Collins, in fact, had previously said he would "strongly" consider a Senate bid even if Kemp passed him over, and after the governor's announcement, he didn't rule out the possibility. "I appreciate the support I have received from the president and many others," Collins said in a statement, “and right now, my primary focus is defending our president against partisan impeachment attacks."
Loeffler's campaign sought to pre-empt an intra-party battle in a blunter way as well: An unnamed "person with direct knowledge" says that Loeffler intends to spend $20 million of her personal fortune on her own campaign, a monster sum that could deter Collins or anyone else from seeking to take her on. (Mitch McConnell of course also said the NRSC, which protects all incumbents, would back Loeffler.)
If Collins or another disaffected Republican does get in, though, that would almost certainly crush GOP hopes of winning outright in November. That's because all candidates from all parties will run together on a single ballot, and if no one takes a majority, a runoff between the top two vote-getters (regardless of party) would be held in January of 2021. The Democratic field, meanwhile, is still taking shape. So far, the only entrant is businessman Matt Lieberman, the son of former Connecticut Sen. Joe Lieberman, but a number of other potential contenders are considering the race.
● CA-22: Republican Rep. Devin Nunes has finally denied a claim he met with disgraced former Ukrainian prosecutor Viktor Shokin last year in order to dig up dirt on Joe Biden in the most Devin Nunes way possible: by filing a defamation lawsuit.
Nunes is suing CNN, which first reported that an attorney for Lev Parnas, an indicted associate of Rudy Giuliani's, said his client was prepared to tell congressional investigators that Nunes had met with Shokin in Vienna late last year for the purpose of obtaining information that might damage Biden.
Earlier in 2018, Giuliani had sent Parnas to Ukraine to do the same thing—look for muck that could be used to smear Biden. It was there that he connected with Shokin, who was dismissed by his country's parliament early in 2016 after an international pressure campaign to secure his ouster on the grounds that he'd thwarted efforts to fight corruption. According to Parnas' attorney, Shokin himself told Parnas he'd met with Nunes, though Shokin has denied such a meeting took place.
Bizarrely, in an interview just days after the CNN story broke, Nunes refused to issue a similar denial and would not answer a direct question on Fox News as to whether he'd met Shokin. Now, though, in his lawsuit, he says he was not in Vienna at the time in question but instead was visiting Libya and Malta on an official congressional trip.
But Nunes' further denials have already gotten him in trouble. In his suit, he insisted he'd "never met Parnas" and "never worked with Parnas, other Ukrainians, or anyone else to dig up dirt on Biden or other Democrats in Ukraine."
However, on Tuesday, the House Intelligence Committee released phone logs showing that Parnas and Giuliani repeatedly spoke with Nunes in April of this year, when Giuliani was at the center of an effort to push out conspiracy theories about Ukraine and Biden. Nunes responded by saying of Parnas, "I don't really recall that name" but allowed that it was "possible" the two had talked.
After CNN's original story first came out late last month, one senior Democrat, Washington Rep. Adam Smith, said that a House ethics investigation into Nunes was "quite likely." Since then, however, there have been no reports that such an inquiry has been opened.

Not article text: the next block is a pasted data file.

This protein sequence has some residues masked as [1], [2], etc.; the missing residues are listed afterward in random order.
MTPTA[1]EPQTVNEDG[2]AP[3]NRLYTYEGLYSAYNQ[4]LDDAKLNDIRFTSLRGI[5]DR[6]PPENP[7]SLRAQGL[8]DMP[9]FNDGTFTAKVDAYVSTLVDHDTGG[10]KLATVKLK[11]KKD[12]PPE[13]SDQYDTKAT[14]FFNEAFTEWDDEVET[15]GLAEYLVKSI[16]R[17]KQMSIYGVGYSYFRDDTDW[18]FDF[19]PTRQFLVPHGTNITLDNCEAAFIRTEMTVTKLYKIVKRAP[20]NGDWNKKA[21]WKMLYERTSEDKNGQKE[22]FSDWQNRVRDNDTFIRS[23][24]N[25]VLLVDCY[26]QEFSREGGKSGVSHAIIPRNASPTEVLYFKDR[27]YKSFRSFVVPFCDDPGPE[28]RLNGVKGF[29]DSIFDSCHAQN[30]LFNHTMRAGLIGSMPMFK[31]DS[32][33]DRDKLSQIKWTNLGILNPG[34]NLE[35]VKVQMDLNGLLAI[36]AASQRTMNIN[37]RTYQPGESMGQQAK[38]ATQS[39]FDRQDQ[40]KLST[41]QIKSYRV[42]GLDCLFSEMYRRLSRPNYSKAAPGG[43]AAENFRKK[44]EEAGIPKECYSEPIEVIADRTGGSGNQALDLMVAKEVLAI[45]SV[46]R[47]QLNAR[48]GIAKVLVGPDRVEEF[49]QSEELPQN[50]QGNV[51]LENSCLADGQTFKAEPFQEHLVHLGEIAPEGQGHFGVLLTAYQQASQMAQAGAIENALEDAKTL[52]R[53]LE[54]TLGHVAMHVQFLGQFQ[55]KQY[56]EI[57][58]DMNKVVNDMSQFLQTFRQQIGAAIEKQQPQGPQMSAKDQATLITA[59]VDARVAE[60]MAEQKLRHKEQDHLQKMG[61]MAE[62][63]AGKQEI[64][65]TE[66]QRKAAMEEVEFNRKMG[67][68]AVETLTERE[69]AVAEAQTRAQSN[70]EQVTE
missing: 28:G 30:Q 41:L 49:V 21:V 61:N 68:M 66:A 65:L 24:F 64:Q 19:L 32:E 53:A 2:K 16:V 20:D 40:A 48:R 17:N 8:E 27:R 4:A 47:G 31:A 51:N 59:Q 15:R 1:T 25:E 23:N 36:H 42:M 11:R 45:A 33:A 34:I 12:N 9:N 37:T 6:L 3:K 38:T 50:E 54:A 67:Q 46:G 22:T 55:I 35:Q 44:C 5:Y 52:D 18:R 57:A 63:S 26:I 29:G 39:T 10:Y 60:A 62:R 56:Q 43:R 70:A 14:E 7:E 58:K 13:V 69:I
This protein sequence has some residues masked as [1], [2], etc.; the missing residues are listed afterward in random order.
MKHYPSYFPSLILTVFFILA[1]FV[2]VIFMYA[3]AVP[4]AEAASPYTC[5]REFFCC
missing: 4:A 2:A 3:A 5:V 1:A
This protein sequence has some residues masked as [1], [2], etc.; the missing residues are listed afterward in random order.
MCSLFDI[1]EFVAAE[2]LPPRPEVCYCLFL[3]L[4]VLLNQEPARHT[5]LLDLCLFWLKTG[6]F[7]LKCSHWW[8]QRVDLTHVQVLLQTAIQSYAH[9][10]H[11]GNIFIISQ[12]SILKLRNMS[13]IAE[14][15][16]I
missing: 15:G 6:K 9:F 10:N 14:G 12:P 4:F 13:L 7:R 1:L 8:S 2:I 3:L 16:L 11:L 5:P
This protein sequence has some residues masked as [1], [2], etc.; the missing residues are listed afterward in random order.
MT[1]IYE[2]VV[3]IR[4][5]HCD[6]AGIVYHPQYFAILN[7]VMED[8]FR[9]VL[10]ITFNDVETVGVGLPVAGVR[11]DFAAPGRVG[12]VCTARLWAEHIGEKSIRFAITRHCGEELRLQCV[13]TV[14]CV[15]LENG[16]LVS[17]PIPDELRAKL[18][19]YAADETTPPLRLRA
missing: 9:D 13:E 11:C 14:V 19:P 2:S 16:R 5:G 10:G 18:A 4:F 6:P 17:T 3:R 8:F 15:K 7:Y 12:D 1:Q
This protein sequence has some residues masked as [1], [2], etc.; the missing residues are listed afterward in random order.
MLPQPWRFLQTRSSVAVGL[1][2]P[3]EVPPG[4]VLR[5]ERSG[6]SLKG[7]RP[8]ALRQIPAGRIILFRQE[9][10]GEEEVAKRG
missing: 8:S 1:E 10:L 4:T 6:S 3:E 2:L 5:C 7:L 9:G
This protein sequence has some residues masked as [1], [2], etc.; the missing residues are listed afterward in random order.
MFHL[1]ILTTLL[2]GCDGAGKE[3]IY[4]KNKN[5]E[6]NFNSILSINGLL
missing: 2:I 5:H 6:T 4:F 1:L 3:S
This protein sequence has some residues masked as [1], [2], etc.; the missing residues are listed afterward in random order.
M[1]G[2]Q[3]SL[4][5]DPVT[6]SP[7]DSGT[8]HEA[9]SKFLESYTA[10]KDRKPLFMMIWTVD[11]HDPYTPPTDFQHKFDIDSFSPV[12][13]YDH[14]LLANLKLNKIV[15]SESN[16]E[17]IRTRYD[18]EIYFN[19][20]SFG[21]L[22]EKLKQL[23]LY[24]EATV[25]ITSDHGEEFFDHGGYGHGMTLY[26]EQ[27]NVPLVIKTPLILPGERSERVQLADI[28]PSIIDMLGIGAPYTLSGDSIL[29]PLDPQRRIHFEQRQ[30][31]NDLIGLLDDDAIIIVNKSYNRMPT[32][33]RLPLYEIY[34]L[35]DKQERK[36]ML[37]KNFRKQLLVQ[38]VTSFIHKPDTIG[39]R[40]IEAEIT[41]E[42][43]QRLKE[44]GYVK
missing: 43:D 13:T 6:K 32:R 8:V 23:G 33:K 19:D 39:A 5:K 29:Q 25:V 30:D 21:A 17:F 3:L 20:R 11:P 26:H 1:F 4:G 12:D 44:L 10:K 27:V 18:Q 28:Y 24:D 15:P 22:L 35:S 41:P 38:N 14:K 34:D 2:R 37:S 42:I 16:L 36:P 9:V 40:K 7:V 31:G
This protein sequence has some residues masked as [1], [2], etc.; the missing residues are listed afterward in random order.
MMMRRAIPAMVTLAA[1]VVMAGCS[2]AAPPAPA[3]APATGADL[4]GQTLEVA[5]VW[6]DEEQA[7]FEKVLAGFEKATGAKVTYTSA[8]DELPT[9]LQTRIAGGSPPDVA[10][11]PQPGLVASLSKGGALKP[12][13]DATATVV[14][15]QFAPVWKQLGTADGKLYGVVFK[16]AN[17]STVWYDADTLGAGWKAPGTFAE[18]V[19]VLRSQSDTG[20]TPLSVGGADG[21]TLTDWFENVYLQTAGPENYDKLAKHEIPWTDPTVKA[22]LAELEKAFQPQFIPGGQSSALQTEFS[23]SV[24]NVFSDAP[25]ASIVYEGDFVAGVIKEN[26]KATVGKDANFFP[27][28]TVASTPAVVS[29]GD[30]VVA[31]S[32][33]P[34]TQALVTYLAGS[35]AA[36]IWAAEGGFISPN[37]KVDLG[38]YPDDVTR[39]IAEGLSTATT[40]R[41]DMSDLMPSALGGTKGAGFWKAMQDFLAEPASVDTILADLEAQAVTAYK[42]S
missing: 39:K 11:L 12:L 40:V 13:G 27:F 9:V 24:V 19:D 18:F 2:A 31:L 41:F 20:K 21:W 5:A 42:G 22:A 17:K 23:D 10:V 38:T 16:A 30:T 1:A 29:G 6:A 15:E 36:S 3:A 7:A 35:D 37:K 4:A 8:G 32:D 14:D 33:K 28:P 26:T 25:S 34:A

● CA-25: Rep. Adam Schiff, who's recently become a household name for many Democrats thanks to his stewardship of impeachment hearings as chair of the House Intelligence Committee, joined the long list of California politicians who've endorsed Assemblywoman Christy Smith on Wednesday. Smith represents the neighboring 28th District, which, like the 25th, is based in Los Angeles County.
● FL-13: The NRCC has found itself under pressure to cut ties with GOP primary candidate George Buck after Buck sent out a fundraising email calling for Minnesota Democratic Rep. Ilhan Omar to be hanged for "treason," and the NRCC removed him from its "Young Guns" program used to fundraise for candidates in competitive House races. Buck was the 2018 nominee for this seat and lost to Democratic Rep. Charlie Crist by a wide 58-42 last year, but he had raised $130,000 in the third quarter this year, a non-trivial sum. Buck is currently running in the primary against attorney Amanda Makki, Air Force veteran Anna Paulina Luna, and businessman Matt Becker.
● FL-19: State Rep. Heather Fitzenhagen kicked off her campaign on Tuesday, joining what has become an increasingly crowded primary for this safely red open seat. Fitzenhagen will face state House Majority Leader Dane Eagle, Fort Myers Mayor Randy Henderson, and former Minnesota state House Minority Whip Dan Severson in the primary.
● IL-03: The Illinois SEIU endorsed businesswoman Marie Newman this week in her bid to oust conservative Democratic Rep. Dan Lipinski. The timing of the union's involvement is notable: Last year, SEIU only got involved on Newman's behalf six weeks before the primary. This time, it's taking action more than three-and-a-half months in advance. A spokesperson for the union, which is known for its grassroots organizing, says that over 11,000 members live in the 3rd Congressional District.
SEIU's support for Newman in 2018 was a breakthrough because Lipinski's chief support had long come from organized labor. Tellingly, the congressman responded to this latest development by citing a list of unions that had backed him last year—not this time out—and saying he "looks forward to earning their support again in his upcoming election." It's possible these other unions are just moving less quickly than SEIU, but their delay could also presage further cracks in Lipinski's once-solid base.